Some people prefer health care sharing ministries because of their affordable monthly costs — some plans, like those offered by Christian Healthcare Ministries (CHM), can set you back only $45 a month.
However, most ministries require you subscribe to the Christian faith.
Some even require you believe in a particular denomination or follow a specific moral or ethical code. Given that, health care ministries reserve the right to exclude coverage for services not consistent with their beliefs, such as paying for contraceptives or pregnancy termination.
That said, some ministries, such as Liberty HealthShare, have fairly wide-reaching criteria of what it means to be Christian. These ministries allow their members to worship and apply the Bible according to their own conscience and interpretation.
Health care sharing ministries aren’t for everyone. But if you’re Christian and looking for an inexpensive alternative to traditional insurance, they may be right for you. You can use CHM’s online search function to see if there are local resources available that are consistent with your individual religious practices.
How a Regular Health Insurance Program Works
Health insurance doesn’t work the same way. In the event that you continue to miss your wellness plan health goals, you aren’t removed from the plan as you would be in a health care sharing ministry. Instead, you just continue paying the higher fee or miss out on the wellness incentives that are offered.
If it isn’t medically safe for you to reach the goals outlined in the program, you can often get a doctor to sign a form to excuse you from participating.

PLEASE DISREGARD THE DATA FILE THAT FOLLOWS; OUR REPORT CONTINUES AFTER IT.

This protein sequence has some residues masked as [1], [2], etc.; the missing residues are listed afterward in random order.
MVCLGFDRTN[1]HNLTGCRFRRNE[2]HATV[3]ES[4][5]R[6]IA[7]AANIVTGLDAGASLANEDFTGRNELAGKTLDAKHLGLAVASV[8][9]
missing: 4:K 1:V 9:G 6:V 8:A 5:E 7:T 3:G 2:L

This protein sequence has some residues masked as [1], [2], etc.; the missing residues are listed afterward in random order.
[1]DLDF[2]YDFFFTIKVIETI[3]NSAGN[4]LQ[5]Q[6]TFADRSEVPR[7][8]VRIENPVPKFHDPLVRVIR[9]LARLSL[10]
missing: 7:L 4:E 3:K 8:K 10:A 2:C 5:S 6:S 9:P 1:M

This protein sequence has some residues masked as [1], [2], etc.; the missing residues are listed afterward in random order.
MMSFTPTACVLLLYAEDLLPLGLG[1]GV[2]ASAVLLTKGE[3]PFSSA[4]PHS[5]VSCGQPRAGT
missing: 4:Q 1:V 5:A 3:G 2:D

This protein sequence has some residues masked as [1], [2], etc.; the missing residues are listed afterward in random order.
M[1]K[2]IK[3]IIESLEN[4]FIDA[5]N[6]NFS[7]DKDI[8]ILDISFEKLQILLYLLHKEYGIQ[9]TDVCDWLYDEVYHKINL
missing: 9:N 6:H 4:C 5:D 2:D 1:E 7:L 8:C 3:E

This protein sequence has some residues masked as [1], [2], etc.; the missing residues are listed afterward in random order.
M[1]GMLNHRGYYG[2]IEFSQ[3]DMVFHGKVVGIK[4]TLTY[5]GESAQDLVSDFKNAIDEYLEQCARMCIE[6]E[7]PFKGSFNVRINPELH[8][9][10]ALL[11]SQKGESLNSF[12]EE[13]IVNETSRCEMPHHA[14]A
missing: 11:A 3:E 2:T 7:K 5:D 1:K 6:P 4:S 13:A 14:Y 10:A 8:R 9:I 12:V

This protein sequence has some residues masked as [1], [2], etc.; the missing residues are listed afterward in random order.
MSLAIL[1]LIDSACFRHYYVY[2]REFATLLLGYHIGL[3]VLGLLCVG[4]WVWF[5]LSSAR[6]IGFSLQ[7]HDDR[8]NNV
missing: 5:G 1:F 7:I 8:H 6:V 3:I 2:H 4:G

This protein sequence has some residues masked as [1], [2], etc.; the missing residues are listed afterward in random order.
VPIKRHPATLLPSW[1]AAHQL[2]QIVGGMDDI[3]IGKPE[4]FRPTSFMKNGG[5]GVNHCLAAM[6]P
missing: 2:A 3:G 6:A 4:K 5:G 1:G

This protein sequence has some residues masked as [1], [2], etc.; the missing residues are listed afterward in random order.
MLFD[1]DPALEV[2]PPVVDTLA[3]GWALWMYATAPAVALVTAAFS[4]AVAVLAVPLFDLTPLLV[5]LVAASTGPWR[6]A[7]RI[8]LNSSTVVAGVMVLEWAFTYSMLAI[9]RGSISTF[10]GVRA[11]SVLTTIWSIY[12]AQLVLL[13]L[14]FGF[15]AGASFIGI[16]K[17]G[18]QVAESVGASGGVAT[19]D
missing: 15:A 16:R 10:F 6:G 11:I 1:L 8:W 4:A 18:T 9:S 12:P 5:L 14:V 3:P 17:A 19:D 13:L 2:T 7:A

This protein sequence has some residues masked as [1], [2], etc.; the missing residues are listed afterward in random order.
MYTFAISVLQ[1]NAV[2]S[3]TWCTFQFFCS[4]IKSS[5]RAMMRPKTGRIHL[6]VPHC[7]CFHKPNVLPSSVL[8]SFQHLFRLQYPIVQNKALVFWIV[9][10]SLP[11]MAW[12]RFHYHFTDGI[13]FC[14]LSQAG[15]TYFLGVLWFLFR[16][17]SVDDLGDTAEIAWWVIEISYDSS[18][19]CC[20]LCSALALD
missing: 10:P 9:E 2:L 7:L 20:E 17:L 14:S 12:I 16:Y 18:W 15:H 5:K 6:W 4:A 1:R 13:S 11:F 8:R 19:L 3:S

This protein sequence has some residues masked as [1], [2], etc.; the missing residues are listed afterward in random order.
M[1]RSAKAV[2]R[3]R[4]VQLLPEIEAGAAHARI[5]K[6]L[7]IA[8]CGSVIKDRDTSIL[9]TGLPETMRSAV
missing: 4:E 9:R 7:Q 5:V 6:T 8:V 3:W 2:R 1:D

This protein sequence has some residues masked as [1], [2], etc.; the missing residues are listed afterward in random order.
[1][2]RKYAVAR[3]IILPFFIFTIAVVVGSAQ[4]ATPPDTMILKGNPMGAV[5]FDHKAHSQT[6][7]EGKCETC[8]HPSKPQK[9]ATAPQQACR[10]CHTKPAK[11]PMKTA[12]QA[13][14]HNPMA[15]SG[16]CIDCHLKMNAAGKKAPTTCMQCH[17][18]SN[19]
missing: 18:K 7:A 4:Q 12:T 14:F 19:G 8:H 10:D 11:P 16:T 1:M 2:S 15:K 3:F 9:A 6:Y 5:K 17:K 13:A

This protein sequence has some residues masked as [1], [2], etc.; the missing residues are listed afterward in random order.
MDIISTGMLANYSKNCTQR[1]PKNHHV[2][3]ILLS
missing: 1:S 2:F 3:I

In many cases, you can still get the incentive dollars with such a note. For instance, when my wife was pregnant, it was unreasonable for her to meet the requirements her company specified. So with a note from her doctor, we got the wellness incentives, anyway.
My Take on Workplace Wellness Programs
I was initially upset at the fee I’d have to pay until I lost 14 pounds for my wellness program. But ultimately, I knew that it would be good for me. I’m excited to set off on this journey because it will benefit both my health and my wealth. I hope you also see the same opportunity if your insurance has a wellness program.
Easy, Free Ways to Lose Weight
Workplace wellness programs are one way to lose weight and live a healthier life, but they almost always cost money. If you’re trying to shed some pesky extra pounds, check out these low-cost and free recommendations.
1. Adjusting Your Diet